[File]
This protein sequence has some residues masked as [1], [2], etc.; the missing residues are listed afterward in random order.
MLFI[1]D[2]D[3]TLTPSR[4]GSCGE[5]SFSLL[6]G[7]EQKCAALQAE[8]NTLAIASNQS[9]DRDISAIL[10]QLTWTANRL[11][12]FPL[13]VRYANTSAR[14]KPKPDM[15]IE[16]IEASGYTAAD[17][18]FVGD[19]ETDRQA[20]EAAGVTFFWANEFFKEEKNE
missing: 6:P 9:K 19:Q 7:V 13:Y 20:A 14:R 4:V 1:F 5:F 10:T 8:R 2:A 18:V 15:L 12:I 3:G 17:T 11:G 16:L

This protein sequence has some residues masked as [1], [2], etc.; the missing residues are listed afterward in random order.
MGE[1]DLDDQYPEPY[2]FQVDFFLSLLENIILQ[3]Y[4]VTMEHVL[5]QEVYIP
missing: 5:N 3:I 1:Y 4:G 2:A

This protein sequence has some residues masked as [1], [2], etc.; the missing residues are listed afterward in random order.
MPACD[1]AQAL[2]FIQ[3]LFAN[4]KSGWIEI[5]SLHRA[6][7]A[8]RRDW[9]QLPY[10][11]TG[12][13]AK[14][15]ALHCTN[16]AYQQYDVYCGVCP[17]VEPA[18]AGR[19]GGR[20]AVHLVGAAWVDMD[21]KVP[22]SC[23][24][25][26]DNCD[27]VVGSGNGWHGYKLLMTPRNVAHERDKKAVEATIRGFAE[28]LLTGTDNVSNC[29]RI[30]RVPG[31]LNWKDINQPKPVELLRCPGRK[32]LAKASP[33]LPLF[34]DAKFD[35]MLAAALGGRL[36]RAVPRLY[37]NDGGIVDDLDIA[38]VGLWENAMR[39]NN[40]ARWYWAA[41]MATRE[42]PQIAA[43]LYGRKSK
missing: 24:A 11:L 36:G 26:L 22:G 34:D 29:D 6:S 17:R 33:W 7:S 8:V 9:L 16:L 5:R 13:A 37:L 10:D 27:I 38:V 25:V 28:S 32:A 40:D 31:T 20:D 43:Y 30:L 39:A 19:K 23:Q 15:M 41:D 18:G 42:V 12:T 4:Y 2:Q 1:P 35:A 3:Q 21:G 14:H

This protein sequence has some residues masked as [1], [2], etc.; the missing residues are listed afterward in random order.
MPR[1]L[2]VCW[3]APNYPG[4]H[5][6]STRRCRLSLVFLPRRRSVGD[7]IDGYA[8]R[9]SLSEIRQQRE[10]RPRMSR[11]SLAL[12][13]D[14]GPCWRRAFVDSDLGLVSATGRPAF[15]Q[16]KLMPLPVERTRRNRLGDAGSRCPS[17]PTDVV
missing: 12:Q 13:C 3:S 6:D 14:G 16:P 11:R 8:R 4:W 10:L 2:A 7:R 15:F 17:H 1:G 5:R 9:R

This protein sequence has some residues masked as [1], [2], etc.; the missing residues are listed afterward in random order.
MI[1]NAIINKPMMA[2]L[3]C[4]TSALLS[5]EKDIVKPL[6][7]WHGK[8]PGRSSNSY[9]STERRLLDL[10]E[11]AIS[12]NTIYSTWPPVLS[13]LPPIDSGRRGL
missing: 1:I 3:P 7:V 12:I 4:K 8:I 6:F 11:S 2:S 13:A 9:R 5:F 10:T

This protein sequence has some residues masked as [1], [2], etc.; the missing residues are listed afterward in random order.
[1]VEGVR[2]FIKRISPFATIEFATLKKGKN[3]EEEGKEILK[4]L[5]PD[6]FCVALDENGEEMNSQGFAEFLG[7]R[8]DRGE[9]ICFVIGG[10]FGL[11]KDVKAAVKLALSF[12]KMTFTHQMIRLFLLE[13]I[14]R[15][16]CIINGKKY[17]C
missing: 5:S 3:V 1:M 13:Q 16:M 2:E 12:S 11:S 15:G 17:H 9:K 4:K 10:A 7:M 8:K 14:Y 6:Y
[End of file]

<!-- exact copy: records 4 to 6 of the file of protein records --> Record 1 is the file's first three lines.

This protein sequence has some residues masked as [1], [2], etc.; the missing residues are listed afterward in random order.
MPR[1]L[2]VCW[3]APNYPG[4]H[5][6]STRRCRLSLVFLPRRRSVGD[7]IDGYA[8]R[9]SLSEIRQQRE[10]RPRMSR[11]SLAL[12][13]D[14]GPCWRRAFVDSDLGLVSATGRPAF[15]Q[16]KLMPLPVERTRRNRLGDAGSRCPS[17]PTDVV
missing: 12:Q 13:C 3:S 6:D 14:G 16:P 11:R 8:R 4:W 10:L 2:A 7:R 15:F 17:H 1:G 5:R 9:R

This protein sequence has some residues masked as [1], [2], etc.; the missing residues are listed afterward in random order.
MI[1]NAIINKPMMA[2]L[3]C[4]TSALLS[5]EKDIVKPL[6][7]WHGK[8]PGRSSNSY[9]STERRLLDL[10]E[11]AIS[12]NTIYSTWPPVLS[13]LPPIDSGRRGL
missing: 1:I 3:P 7:V 12:I 4:K 8:I 6:F 11:S 2:S 13:A 9:R 5:F 10:T

This protein sequence has some residues masked as [1], [2], etc.; the missing residues are listed afterward in random order.
[1]VEGVR[2]FIKRISPFATIEFATLKKGKN[3]EEEGKEILK[4]L[5]PD[6]FCVALDENGEEMNSQGFAEFLG[7]R[8]DRGE[9]ICFVIGG[10]FGL[11]KDVKAAVKLALSF[12]KMTFTHQMIRLFLLE[13]I[14]R[15][16]CIINGKKY[17]C
missing: 5:S 3:V 1:M 13:Q 16:M 2:E 12:S 11:S 15:G 17:H 9:K 4:K 10:A 7:M 8:K 14:Y 6:Y